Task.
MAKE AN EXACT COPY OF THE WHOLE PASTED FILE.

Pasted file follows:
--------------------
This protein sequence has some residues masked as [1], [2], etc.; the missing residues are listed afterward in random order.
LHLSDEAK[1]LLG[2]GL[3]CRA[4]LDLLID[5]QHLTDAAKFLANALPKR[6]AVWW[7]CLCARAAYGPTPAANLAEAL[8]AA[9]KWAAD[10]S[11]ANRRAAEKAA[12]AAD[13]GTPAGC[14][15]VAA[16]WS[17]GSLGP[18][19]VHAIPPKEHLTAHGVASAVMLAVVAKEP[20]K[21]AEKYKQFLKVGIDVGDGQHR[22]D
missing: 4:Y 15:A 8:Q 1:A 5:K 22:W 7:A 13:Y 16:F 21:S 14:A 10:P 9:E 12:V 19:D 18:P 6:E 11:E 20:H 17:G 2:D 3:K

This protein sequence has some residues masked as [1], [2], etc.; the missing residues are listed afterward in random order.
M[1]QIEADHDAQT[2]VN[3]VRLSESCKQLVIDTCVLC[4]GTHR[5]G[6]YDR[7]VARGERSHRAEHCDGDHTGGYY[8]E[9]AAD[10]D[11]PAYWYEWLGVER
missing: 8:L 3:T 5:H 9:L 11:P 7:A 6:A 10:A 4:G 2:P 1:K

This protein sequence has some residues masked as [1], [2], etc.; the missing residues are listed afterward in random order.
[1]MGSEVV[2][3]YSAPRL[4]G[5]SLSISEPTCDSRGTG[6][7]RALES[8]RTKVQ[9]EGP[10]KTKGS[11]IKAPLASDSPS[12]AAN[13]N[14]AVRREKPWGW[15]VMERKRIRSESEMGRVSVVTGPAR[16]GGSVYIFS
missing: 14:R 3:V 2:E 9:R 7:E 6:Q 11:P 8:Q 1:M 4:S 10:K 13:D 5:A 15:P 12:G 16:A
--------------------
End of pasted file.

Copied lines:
This protein sequence has some residues masked as [1], [2], etc.; the missing residues are listed afterward in random order.
LHLSDEAK[1]LLG[2]GL[3]CRA[4]LDLLID[5]QHLTDAAKFLANALPKR[6]AVWW[7]CLCARAAYGPTPAANLAEAL[8]AA[9]KWAAD[10]S[11]ANRRAAEKAA[12]AAD[13]GTPAGC[14][15]VAA[16]WS[17]GSLGP[18][19]VHAIPPKEHLTAHGVASAVMLAVVAKEP[20]K[21]AEKYKQFLKVGIDVGDGQHR[22]D
missing: 4:Y 15:A 8:Q 1:A 5:K 22:W 7:A 13:Y 16:F 21:S 14:A 10:P 9:E 12:V 19:D 18:P 6:E 11:E 20:H 17:G 2:D 3:K

This protein sequence has some residues masked as [1], [2], etc.; the missing residues are listed afterward in random order.
M[1]QIEADHDAQT[2]VN[3]VRLSESCKQLVIDTCVLC[4]GTHR[5]G[6]YDR[7]VARGERSHRAEHCDGDHTGGYY[8]E[9]AAD[10]D[11]PAYWYEWLGVER
missing: 8:L 3:T 5:H 9:L 11:P 7:A 6:A 10:A 4:G 2:P 1:K

This protein sequence has some residues masked as [1], [2], etc.; the missing residues are listed afterward in random order.
[1]MGSEVV[2][3]YSAPRL[4]G[5]SLSISEPTCDSRGTG[6][7]RALES[8]RTKVQ[9]EGP[10]KTKGS[11]IKAPLASDSPS[12]AAN[13]N[14]AVRREKPWGW[15]VMERKRIRSESEMGRVSVVTGPAR[16]GGSVYIFS
missing: 14:R 3:V 2:E 9:R 7:E 6:Q 11:P 8:Q 1:M 4:S 10:K 13:D 5:A 15:P 12:G 16:A